The International Institute for Environment and Development (IIED), the University of Leeds and the Asociación ANDES from Peru are exploring the development of a new labelling or indication scheme for “biocultural, heritage-based products”. An informal collective trademark developed by the Potato Park in Peru (described under Target 13) increased revenues and strengthened social cohesion and environmental stewardship, but the communities were not able to register formal trademarks for their products due to bureaucratic difficulties. The proposed scheme will emphasise and authenticate the way that cultural and spiritual values, local knowledge, innovations and practices, and the local environment are all linked closely together, giving products a unique character. The scheme aims to ensure that as much of the market value as possible is captured locally, through “full benefit capture”, rather than through the benefit-sharing approach developed by others (the access and benefit-sharing (ABS) model). Consultations on the design of the scheme and investigation into similar schemes are currently taking place. A number of key design questions around issues including accessibility, local language, certification versus labelling, and enforcement still need to be addressed. However, concrete initiatives like this hold the potential to promote continued and enhanced sustainable community-based agriculture, forestry and aquaculture while providing a source of income and incentives to sustain these practices.[footnote]IIED. Consultation: designing a new biocultural heritage indication. at <http://www.iied.org/consultation-designing-new-biocultural-heritage-indication>[/footnote]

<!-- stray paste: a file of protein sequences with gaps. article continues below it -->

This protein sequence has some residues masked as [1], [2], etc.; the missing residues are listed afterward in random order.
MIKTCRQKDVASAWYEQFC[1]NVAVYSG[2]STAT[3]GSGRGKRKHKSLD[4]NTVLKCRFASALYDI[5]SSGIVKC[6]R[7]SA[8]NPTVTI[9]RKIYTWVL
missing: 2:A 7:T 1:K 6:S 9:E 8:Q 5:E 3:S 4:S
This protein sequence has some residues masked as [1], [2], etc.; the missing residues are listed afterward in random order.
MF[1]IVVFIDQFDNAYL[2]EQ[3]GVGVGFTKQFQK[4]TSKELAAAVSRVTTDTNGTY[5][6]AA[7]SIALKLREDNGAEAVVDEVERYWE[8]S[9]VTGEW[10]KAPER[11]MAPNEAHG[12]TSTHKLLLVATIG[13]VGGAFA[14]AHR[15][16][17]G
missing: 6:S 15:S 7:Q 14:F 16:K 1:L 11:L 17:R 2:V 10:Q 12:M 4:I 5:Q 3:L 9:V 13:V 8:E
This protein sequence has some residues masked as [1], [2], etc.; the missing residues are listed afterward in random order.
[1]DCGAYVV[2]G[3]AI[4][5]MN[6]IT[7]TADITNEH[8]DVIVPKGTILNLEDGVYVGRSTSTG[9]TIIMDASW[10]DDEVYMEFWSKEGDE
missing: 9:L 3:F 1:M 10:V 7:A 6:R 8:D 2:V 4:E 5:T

Les traductions en français et en espagnol seront disponibles d’ici la fin du mois de mars 2022.
Las traducciones al francés y al español estarán disponibles a finales de marzo de 2022.